I think that my femininity as an artist is reflected in the subject matter and in the way I execute my work. I express whatever I happen to be going through. I think that the feminine quality is integral to being a woman, so definitely it is expressed in my artwork.

Are women well represented in the local arts scene?

I feel that the arts in Malta are still represented more by men than by women. Artists of both sexes have the same opportunities to exhibit but I think that in general, women in Malta are struggling to find the right balance between working and their personal lives. Many women may feel that pursuing creative work outside of work and family commitments is a luxury.

In a patriarchal society such as ours, the onus on the family’s cohesion is on the woman. In turn, it’s okay for a woman to give up or put her hobby on the back burner to focus on the family. Men, in society’s eyes, are allowed to continue theirs. I think that with more women becoming breadwinners and homeowners, Malta is at an interesting junction for female artists. Time will tell.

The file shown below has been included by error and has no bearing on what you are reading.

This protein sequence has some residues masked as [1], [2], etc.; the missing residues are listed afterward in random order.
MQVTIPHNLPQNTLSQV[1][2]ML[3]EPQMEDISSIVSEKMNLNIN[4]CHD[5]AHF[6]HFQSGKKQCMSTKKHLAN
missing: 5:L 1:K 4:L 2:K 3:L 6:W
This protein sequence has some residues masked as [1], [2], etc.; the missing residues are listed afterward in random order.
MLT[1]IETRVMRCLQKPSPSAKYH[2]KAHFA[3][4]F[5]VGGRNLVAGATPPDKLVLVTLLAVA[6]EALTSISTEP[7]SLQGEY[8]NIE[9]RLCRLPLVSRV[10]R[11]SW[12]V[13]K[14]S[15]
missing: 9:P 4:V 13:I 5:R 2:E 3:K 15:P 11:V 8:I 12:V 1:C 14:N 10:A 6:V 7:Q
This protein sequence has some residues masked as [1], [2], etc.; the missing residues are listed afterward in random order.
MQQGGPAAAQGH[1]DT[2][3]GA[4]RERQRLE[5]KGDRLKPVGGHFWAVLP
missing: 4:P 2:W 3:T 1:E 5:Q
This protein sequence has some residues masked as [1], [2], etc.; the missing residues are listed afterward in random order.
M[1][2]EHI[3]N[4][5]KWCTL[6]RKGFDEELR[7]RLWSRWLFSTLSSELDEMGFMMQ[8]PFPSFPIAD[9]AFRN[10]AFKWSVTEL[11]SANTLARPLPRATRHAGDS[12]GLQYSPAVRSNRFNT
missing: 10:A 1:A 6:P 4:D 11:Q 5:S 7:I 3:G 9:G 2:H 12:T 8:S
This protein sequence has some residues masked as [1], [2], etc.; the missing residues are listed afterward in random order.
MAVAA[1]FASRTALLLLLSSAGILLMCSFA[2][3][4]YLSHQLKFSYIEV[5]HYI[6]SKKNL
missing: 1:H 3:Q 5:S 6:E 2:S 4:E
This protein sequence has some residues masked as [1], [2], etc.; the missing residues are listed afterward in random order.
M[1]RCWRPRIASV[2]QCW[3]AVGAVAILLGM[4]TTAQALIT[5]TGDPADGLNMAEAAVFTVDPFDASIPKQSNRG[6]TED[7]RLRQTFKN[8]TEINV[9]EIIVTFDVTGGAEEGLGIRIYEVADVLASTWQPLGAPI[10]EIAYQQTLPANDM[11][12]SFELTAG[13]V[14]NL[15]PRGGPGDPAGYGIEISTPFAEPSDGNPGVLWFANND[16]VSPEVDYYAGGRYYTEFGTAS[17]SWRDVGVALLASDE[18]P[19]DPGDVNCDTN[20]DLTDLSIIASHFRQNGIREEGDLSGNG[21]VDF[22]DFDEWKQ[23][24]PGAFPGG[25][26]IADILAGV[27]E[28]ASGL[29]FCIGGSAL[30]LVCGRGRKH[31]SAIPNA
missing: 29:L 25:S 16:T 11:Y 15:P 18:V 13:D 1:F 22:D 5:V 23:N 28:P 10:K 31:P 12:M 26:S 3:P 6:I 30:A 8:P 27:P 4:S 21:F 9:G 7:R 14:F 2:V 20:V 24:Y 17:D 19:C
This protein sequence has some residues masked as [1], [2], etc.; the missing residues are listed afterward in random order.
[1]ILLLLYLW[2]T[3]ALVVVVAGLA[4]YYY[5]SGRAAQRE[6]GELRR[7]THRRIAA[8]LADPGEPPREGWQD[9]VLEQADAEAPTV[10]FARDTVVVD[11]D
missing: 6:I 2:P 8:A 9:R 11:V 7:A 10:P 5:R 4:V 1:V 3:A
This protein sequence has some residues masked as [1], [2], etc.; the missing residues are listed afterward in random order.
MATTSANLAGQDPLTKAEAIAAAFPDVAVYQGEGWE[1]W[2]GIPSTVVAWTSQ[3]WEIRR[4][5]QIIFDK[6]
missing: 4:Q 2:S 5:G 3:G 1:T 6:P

Did you find it difficult to get your work recognised in the local/international scene? Can you mention any obstacles?

I would say financial constraints are a big obstacle. The process of exhibiting a collection is costly: framing, renting the exhibition space, marketing, paints, catering... These are costs the public overlooks. Thankfully, local funding such as The Malta Arts Fund helps aspiring artists considerably to blunt the expenses. Then there is the conundrum of do I put up works which appeal to me but do not appeal to the public or shall I hold an exhibition which appeals to the public but I’m not absolutely happy with? My husband has pestered me at length to hold a religious-themed one, but as a subject matter it does not appeal to me.